Mozambique: Carlos Mondlane becomes first African to chair CPLP Judges organisation
A worker of the Entomologist Research Centre, Kenya, takes a mosquito to analyse it for the presence of malaria parasite. Tanzania's malaria prevalence rate has declined over the past few years. [File photo: AFP/Cristina Aldehuela]
Scientists in Tanzania have discovered that a species of malaria can live in the body for decades without showing any clinical signs, but still manage to contribute to the transmission of malaria in the country.
In a study published last week in Malaria Journal, the researchers reported two men who tested positive for Palcifarum malariae, confirming a suspicion in the scientific community that the human malaria species can live in the body for an extended period of time.
The two healthy looking men aged 20 and 22 were from Bagamoyo, the town in which Ifakara Health Institute, which was part of the study is located.
The men were part of an ongoing study that was testing the efficacy of a vaccine. They underwent a battery of tests to rule out any possibility of other diseases.
Lead investigator Tobias Schindler, at the Department of Medical Parasitology and Infection Biology, Swiss Tropical and Public Health Institute in Switzerland, wrote to The EastAfrican: It is not sure if asymptomatic cases of Palcifarum malariae infections ever will develop symptoms…there are cases where people lived for decades with this parasite without any reports of malaria-like symptoms.”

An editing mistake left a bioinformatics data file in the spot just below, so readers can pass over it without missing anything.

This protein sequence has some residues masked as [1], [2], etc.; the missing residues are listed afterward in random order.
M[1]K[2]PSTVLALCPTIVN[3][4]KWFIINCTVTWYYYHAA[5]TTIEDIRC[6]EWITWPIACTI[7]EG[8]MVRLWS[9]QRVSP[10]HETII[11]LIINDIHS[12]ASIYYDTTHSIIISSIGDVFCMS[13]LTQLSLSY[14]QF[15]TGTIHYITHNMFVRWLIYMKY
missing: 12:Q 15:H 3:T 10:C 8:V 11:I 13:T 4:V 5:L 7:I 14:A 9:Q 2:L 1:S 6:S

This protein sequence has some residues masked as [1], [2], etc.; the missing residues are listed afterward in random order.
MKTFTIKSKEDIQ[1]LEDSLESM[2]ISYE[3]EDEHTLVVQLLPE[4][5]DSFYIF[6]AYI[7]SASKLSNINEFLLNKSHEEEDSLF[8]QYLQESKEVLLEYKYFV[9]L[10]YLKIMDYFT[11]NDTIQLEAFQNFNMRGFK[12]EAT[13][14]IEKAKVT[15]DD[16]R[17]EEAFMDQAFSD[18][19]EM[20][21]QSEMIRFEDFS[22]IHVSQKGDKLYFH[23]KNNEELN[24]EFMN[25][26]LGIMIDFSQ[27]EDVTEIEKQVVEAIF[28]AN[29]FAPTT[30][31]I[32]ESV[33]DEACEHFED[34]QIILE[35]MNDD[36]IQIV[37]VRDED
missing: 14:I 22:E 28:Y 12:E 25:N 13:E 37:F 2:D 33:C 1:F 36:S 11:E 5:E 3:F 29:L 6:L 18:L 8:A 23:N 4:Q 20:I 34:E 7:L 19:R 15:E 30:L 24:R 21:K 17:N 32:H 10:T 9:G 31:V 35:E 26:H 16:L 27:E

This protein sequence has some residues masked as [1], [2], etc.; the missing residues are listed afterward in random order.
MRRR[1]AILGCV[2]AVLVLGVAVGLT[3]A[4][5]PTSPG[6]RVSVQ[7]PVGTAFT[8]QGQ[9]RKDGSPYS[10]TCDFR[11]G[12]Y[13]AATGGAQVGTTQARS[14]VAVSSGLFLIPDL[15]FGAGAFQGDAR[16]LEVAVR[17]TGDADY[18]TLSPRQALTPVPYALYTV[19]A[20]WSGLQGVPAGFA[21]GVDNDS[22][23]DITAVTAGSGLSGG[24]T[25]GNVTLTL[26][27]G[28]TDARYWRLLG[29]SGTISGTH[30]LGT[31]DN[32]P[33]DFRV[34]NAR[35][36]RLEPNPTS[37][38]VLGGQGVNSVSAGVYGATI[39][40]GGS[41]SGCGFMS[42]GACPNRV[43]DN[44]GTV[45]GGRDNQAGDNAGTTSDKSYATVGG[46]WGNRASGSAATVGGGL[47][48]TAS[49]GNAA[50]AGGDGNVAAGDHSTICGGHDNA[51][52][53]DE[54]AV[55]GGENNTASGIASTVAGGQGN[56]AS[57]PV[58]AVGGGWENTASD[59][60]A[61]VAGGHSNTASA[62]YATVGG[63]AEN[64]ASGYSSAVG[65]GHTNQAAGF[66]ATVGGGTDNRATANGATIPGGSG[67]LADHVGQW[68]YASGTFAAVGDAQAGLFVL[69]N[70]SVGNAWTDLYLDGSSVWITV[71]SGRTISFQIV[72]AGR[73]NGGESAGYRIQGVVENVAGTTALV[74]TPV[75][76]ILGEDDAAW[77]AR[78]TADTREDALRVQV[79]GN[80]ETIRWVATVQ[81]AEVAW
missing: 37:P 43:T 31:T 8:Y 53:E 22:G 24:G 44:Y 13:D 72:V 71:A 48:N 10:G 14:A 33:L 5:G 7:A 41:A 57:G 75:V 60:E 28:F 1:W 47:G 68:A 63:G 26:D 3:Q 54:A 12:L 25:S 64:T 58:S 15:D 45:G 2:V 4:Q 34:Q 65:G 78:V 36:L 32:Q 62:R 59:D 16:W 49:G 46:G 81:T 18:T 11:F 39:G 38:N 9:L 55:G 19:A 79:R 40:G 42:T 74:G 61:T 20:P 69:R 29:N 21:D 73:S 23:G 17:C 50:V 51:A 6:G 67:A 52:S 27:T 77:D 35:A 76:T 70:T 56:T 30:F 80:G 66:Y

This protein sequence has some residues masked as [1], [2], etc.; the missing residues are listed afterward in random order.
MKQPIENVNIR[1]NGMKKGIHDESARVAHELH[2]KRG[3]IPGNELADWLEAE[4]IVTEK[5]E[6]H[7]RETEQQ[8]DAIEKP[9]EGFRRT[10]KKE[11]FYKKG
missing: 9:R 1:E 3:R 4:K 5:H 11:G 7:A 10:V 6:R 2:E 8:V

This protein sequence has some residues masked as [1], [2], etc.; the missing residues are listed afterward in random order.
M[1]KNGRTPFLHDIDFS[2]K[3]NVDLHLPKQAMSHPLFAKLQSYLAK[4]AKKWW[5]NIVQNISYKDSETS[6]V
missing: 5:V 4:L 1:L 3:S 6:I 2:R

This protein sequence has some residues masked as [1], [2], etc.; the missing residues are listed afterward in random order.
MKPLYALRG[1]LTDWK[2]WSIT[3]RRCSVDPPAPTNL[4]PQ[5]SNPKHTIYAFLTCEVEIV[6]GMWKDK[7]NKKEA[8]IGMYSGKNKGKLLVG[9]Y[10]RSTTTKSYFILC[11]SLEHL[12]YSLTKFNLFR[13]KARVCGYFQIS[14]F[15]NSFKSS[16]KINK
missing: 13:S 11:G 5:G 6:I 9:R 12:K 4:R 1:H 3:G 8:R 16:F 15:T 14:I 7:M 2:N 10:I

Prof Schindler said that while the mechanisms that this species uses to hide are still unclear, it is well adapted to humans and avoids detection by the immune system.
By Verah OkeyoSource: The East African
Forced marriages: Hundreds of girls rescued in Inhambane
Ignazio Cassis visits Swiss projects in cyclone-stricken Mozambique
2018 Report on International Religious Freedom: Mozambique - Unabridged
Traffic restrictions in Maputo: When and where to greet Pope Francis